Spike uses HTTP headers to pass information through the network. Your application must pass along these headers with every service request, to enable the full Spike functionality. Spike uses headers in order to:
  • Group together multiple requests into a single logical transaction. For example, your frontend may call a backend service which itself calls 3 more backend services. All four backend calls should be seen as part of the same end-to-end request flow.
  • Pass along commands to upstream Spike proxies. For example, you tell your local Spike process to simulate a 404 for a specific service, but that service actually resides on an upstream node, and not on your local machine. The Spike headers that get passed along upstream will eventually be read by the other service, and trigger the correct behavior.
  • Pass along data from upstream services, to downstream Spike proxies. For example, if you have a service call that itself branches off into 3 more service calls upstream (and they all run through Spike), then statistics about the upstream services will be passed back to the original Spike nodes, via response headers.
In the above cases, we show how Spike requires your application to pass along Spike-specific request headers and also a response header.

Spike Request Headers

  • SPIKE-TRACE - Your application can set this to any string value to tag the service request and, all subsequent service requests that branch off of the original.
    The value should contain all or at least some randomly-generated content. Otherwise, independent requests will be incorrectly grouped together.
    Note that you only need to set the trace ID at the root of your service call graph. For example, set it when making requests from your externally-facing frontend server, to backend services. The trace ID will be encoded inside the SPIKE-REQUEST header, which is passed along to all upstream services (see below).
  • SPIKE-ORIGIN - Your application can set this to any string value to set a name for this node. It is used by Spike to identify where a call originated from. This name is displayed in the Graph and Timeline views of the Spike web UI. It is not necessary to set this header from a service that is called through/from Spike, but rather only from applications or services that are the initial link in a chain of service calls. E.g., you might set SPIKE-ORIGIN header with the value "frontend" in all outgoing requests from your frontend server, and with the value "api" in all backend requests from your API server. Then Spike can differentiate the origin of the service calls.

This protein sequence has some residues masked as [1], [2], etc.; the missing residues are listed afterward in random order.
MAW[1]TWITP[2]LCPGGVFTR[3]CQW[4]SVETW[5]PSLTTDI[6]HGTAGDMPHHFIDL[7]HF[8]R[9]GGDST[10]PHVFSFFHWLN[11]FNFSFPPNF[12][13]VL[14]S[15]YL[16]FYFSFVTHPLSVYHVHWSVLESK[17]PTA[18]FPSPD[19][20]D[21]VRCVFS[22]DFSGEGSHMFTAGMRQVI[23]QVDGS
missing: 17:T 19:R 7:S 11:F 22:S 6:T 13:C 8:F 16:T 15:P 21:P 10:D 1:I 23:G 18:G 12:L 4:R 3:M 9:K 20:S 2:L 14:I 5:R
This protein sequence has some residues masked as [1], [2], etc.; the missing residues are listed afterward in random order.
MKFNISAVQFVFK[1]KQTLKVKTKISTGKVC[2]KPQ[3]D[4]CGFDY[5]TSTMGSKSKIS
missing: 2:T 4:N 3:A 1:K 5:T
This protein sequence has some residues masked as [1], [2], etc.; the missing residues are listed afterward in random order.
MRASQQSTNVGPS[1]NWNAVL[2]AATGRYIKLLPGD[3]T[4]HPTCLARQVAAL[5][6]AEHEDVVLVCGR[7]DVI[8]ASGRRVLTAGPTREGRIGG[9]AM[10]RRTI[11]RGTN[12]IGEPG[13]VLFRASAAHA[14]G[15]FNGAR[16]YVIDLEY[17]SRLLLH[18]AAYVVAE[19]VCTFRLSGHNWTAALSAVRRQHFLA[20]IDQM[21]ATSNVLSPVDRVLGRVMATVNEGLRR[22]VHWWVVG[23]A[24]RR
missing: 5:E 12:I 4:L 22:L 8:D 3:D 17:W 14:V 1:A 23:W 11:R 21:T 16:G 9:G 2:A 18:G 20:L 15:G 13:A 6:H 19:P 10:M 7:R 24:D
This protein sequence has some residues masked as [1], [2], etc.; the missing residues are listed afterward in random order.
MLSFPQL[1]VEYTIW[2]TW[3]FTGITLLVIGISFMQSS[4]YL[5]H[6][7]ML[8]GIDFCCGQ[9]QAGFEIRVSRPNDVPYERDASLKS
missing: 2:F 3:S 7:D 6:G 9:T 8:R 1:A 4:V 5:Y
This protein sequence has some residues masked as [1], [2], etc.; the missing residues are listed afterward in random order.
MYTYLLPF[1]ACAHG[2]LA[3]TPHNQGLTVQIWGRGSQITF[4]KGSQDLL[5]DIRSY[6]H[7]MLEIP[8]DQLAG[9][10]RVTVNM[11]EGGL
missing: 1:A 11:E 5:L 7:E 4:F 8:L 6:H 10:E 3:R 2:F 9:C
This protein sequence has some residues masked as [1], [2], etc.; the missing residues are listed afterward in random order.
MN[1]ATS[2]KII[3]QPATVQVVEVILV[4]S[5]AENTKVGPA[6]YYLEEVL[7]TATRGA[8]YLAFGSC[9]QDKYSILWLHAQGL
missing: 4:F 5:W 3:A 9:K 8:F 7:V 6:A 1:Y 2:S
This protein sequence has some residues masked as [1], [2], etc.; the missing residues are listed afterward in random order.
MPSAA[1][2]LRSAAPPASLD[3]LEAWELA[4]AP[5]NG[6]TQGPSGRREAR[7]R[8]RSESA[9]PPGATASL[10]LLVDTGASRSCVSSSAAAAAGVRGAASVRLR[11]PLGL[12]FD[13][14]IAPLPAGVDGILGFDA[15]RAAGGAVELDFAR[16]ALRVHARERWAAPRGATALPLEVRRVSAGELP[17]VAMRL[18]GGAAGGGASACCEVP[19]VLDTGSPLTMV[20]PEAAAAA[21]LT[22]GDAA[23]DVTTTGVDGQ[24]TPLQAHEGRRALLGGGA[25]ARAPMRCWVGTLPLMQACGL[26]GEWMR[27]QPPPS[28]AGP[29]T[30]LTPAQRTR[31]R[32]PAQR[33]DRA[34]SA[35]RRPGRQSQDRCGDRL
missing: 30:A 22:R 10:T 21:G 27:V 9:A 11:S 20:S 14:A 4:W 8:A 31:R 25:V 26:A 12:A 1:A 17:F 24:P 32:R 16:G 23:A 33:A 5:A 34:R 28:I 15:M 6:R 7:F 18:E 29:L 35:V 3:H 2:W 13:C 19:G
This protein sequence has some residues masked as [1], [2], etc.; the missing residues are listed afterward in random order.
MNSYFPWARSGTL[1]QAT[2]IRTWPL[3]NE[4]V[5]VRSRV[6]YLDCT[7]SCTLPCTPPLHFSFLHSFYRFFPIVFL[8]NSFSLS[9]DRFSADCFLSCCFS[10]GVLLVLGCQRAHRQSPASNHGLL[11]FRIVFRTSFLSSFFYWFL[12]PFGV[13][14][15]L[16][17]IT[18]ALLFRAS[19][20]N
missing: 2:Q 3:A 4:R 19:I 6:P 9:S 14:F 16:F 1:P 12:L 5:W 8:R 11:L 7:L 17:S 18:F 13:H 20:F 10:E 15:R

• SPIKE-REQUEST - This HTTP header is set by Spike, and should be read by your application and copied to every outgoing service request. It will encode commands to be performed by upstream services, and also will carry along the request ID that you originally specified with SPIKE-TRACE.

Spike Response Header

  • SPIKE-RESPONSE - Your application should read this HTTP response header, in the response to any service call that traveled through Spike. Then, this response header should be passed along to the downstream service. For example, if A calls B which calls C, then B should get the SPIKE-RESPONSE header and set it as it's own response header back to A. That way, A will get information from C.